Fabricator: American Bridge Company
|Dimensions||15 m (50 ft)|
|Location||Daley Plaza, Chicago|
The Chicago Picasso (often just The Picasso) is an untitled monumental sculpture by Pablo Picasso in Daley Plaza in Chicago, Illinois. The Picasso "precipitated an aesthetic shift in civic and urban planning, broadening the idea of public art beyond the commemorative."
The cor-ten steel sculpture, dedicated on August 15, 1967, in the civic plaza in the Chicago Loop, is 50 feet (15.2 m) tall and weighs 162 short tons (147 t). The Cubist sculpture by Picasso was the first such major public artwork in Downtown Chicago, and has become a well-known landmark. Publicly accessible, it is known for its inviting jungle gym-like characteristics. Visitors to Daley Plaza can often be seen climbing on and sliding down the base of the sculpture.
The sculpture was commissioned by the architects of the Richard J. Daley Center in 1963. The commission was facilitated by the architect William Hartmann of the architectural firm of Skidmore, Owings & Merrill. Picasso completed a maquette of the sculpture in 1965, and approved a final model of the sculpture in 1966. The cost of constructing the sculpture was $351,959.17 (equivalent to $2.7 million in 2018), paid mostly by three charitable foundations: the Woods Charitable Fund, the Chauncey and Marion Deering McCormick Foundation, and the Field Foundation of Illinois. Picasso himself was offered payment of $100,000 but refused, stating that he wanted to make his work a gift.
An architect who worked on the Daley Center project, Richard Bennett, wrote Picasso a poem asking him to make the sculpture. Picasso accepted saying "You know I never accept commissions to do any sort of work, but in this case I am involved in projects for the two great gangster cities" (the other being Marseille, France). Picasso refused the $100,000 payment, considering his work a gift to the people of Chicago.
The sculpture was fabricated by the American Bridge Company division of the United States Steel Corporation in Gary, Indiana using COR-TEN steel, before being disassembled and relocated to Chicago. The steel for this statue was rolled in the USS Gary Works 160/210" plate mill, then the largest rolling mill of its kind in the world. Before fabrication of the final steel sculpture was started, a 3.5 meter (~12 feet) tall wooden model was constructed for Picasso to approve; this was eventually sent to the Gary Career Center. Ground was broken in Daley Plaza for the construction of the sculpture on May 25, 1967.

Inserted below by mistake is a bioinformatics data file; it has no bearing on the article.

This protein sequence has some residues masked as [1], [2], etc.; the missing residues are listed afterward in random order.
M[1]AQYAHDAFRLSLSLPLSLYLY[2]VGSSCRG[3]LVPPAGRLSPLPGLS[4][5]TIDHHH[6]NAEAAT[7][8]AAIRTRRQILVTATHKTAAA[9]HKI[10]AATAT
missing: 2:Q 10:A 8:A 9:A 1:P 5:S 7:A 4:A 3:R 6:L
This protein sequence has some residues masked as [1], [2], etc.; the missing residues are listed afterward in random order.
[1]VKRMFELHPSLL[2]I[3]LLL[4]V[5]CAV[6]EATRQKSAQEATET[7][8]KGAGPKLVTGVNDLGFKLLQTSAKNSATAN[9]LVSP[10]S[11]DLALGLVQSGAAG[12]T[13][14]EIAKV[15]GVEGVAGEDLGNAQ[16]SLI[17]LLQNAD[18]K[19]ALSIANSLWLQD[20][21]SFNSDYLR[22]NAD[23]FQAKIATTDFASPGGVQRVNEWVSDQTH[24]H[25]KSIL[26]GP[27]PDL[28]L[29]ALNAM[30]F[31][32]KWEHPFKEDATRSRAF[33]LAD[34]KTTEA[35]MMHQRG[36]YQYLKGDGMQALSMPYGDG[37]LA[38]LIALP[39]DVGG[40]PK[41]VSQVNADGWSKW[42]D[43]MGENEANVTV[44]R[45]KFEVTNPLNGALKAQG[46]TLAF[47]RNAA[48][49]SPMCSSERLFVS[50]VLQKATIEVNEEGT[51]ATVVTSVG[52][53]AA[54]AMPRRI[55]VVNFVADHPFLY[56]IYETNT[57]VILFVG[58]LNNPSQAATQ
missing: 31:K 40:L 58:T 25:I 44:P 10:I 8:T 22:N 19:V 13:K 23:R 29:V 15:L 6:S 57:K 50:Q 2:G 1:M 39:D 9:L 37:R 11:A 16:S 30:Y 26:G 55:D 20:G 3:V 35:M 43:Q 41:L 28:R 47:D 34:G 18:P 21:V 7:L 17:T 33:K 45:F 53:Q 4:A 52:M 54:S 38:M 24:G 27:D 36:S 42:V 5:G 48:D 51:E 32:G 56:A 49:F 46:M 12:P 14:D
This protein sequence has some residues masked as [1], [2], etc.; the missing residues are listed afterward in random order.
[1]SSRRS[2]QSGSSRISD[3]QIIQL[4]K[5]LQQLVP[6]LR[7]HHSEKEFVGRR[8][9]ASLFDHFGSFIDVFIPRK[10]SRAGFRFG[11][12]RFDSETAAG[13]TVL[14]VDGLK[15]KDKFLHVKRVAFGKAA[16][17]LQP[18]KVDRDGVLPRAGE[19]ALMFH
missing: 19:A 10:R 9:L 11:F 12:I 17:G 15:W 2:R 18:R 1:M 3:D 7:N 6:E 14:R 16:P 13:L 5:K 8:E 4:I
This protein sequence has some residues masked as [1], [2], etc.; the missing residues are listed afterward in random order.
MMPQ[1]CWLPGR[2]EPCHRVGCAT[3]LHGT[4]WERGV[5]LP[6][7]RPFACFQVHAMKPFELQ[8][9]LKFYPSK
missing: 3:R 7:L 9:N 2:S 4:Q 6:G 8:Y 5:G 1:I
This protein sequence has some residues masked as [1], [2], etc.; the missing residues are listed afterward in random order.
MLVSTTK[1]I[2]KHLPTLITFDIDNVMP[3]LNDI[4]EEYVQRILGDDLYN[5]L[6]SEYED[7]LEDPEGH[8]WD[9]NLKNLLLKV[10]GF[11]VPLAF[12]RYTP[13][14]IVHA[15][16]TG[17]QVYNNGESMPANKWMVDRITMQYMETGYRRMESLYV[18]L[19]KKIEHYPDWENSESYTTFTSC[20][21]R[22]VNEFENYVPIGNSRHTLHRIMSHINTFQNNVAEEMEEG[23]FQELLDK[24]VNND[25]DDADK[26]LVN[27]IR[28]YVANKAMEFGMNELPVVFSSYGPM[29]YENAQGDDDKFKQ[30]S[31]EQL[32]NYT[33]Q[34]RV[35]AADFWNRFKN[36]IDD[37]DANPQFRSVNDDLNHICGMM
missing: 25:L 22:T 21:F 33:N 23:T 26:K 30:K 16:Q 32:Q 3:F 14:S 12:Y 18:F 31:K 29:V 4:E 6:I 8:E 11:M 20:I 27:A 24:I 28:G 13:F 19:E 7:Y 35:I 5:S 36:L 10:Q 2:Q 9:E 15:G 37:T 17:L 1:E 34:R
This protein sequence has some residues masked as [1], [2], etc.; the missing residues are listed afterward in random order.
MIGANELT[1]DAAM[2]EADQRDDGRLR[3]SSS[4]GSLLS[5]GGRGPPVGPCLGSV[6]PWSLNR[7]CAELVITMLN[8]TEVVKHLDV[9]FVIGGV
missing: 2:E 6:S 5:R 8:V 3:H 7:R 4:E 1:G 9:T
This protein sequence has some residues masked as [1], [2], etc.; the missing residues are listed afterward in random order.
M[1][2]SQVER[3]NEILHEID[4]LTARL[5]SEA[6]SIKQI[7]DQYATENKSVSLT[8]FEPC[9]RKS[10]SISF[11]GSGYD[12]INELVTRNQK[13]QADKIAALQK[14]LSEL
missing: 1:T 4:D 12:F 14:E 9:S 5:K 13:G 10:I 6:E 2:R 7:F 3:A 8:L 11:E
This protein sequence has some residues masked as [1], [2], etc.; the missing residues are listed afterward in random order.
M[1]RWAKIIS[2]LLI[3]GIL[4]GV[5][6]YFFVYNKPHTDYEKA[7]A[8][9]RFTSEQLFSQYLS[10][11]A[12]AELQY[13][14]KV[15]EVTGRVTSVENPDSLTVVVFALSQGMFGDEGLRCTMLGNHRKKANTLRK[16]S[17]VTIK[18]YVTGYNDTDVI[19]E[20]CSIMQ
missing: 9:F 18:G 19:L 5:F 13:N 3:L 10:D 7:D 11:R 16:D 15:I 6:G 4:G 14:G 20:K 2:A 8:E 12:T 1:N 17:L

The efforts of the City of Chicago to publicize the sculpture — staging a number of press events before the sculpture was completed, and displaying the maquette without a copyright notice — were cited as evidence in a 1970 U.S. District Court case where the judge ruled that the city's actions had resulted in the sculpture being dedicated to the public domain.
The sculpture was initially met with controversy. Before the Picasso sculpture, public sculptural artwork in Chicago was mainly of historical figures. One derisive Chicago City Council alderman, John Hoellen, immediately proposed replacing it with a statue of Ernie Banks, and publicist Algis Budrys erected a giant pickle on the proposed site for his client, Pickle Packers International. There was speculation on the subject, which has ranged from a bird, or aardvark to Picasso's pet Afghan Hound, a baboon head, the Egyptian deity Anubis, or Sylvette David, one of his models.
Newspaper columnist Mike Royko, covering the unveiling of the sculpture, wrote: "Interesting design, I'm sure. But the fact is, it has a long stupid face and looks like some giant insect that is about to eat a smaller, weaker insect." Royko did credit Picasso with understanding the soul of Chicago. "Its eyes are like the eyes of every slum owner who made a buck off the small and weak. And of every building inspector who took a wad from a slum owner to make it all possible. ... You'd think he'd been riding the L all his life."